A favorite of my mom’s, this has long been on my list to tackle. (Seeing a trend?) Set in the English countryside, this delightful novel took me back to my time as a temporary Brit. Major Pettigrew (not Mr. Pettigrew, and please, not Ernest) lives a quiet life of leisure and routine and deeply-held tradition, and finds his life turned upside down altogether with the death of his brother, a romance with a shopkeeper, an exasperating son’s perpetual bad choices, and a transformation of his once-untouched little village. There’s no shortage of American-bashing, thanks to some wholly incorrigible characters. If it weren’t for the sudden gratuitously dramatic ending, and the downfall of my favorite character from classy and tasteful to unapologetically brazen, I’d give it five stars. Alas.

Les Misérables

Victor Hugo

Read this. Please, please read this. Life-changer. I laughed and cried and made a plan to (somehow) name my firstborn son after Monseigneur Charles-François Bienvenu Myriel. I’m taking votes. I don’t remember the last book that had such power to truly move me. Aside from the 100 or so pages I skipped (I’m sorry, I just don’t care about that painstakingly detailed battle that has no bearing on the plot at all), I devoured it. (Besides, what’s 100 pages in the midst of 1200?) It gripped me. It stirred my imagination. It moved me with its tragedy and warmed my heart with its redemption. I want to learn from Jean Valjean. I want to make a gift of myself so radically, so self-forgetfully, as he does. I want to minister to the poor and pour out my life for those around me. All this because of a work of fiction. Please, read this. (Did I already say that?)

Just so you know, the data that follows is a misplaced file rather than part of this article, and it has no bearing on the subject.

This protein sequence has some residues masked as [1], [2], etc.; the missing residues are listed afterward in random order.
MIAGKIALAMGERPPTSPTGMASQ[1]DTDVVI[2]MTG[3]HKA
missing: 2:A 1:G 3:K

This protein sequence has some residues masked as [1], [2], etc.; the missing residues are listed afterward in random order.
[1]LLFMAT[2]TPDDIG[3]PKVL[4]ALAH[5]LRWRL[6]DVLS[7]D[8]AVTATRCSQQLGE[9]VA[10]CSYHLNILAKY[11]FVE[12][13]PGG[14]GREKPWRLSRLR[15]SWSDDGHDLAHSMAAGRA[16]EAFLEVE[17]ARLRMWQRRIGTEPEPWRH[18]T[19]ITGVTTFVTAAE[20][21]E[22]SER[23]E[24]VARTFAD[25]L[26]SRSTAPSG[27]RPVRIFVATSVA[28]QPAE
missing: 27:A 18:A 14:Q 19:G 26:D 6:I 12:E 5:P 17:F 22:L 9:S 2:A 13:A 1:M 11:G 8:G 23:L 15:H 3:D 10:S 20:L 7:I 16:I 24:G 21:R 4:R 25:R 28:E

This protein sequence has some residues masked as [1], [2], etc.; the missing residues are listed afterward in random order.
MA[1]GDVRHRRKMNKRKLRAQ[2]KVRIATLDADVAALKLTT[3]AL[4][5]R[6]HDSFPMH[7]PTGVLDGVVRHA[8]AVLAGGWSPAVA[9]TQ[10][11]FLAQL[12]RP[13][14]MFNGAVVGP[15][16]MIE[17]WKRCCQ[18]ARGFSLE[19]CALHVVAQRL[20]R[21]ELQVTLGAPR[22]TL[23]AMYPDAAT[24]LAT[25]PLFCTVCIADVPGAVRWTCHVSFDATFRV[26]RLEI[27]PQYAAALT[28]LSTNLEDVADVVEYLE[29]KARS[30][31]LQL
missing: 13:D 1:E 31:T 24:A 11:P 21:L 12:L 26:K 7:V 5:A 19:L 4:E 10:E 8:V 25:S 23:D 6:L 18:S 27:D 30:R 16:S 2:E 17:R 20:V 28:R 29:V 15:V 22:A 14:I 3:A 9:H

The Four Loves

C.S. Lewis

This was recommended to me in spiritual direction by the wonderful Sr. Karolyn of the Sisters of St. Francis of the Martyr St. George. (How’s that for a title?) Note to self: always, always trust holy, prayerful religious sisters with book recommendations. Not that I was skeptical about this one, of course. Clive Staples. What a man. So beautifully does he round out his reflections on love, on God, on the ways we can participate in such a high call to love our Creator and our fellow creations. Is it just me, or does C.S. Lewis have an uncanny ability to cut through perfect nonsense and get to the heart of the matter? He helped to instruct me in the beauty and truth and goodness of eros, of the need not just to be loved but to love, of the ways we are tempted to fall short of our immense dignity as children of Love. Highly recommend.

God Is Love

Pope Benedict XVI

Another rec from Sr. Karolyn, this (technically encyclical, not book) did not disappoint. I’m coming to appreciate Pope Benedict in a way I never have before. Here, too, I found grand thoughts on the goodness of eros as it is intended by God. And on the Church as a community of love, as an image of Trinitarian love. It was his first encyclical, and how beautifully he corrects the notion of God as one of vengeance, hatred, violence. He helped me wrestle with questions of justice and mercy. (How do they coincide? Can one even exist without the other? How does love play a role in each?) He called me to a higher love, one grander than I’d settled on. “It is characteristic of mature love,” he writes, “that it calls into play all man’s potentialities; it engages the whole man, so to speak.” Sign me up.


This stack of voluntary summer reading was a true delight. Self-picked, self-guided, just right. Now, onto the fall! What do you recommend?





Thanks for subscribing!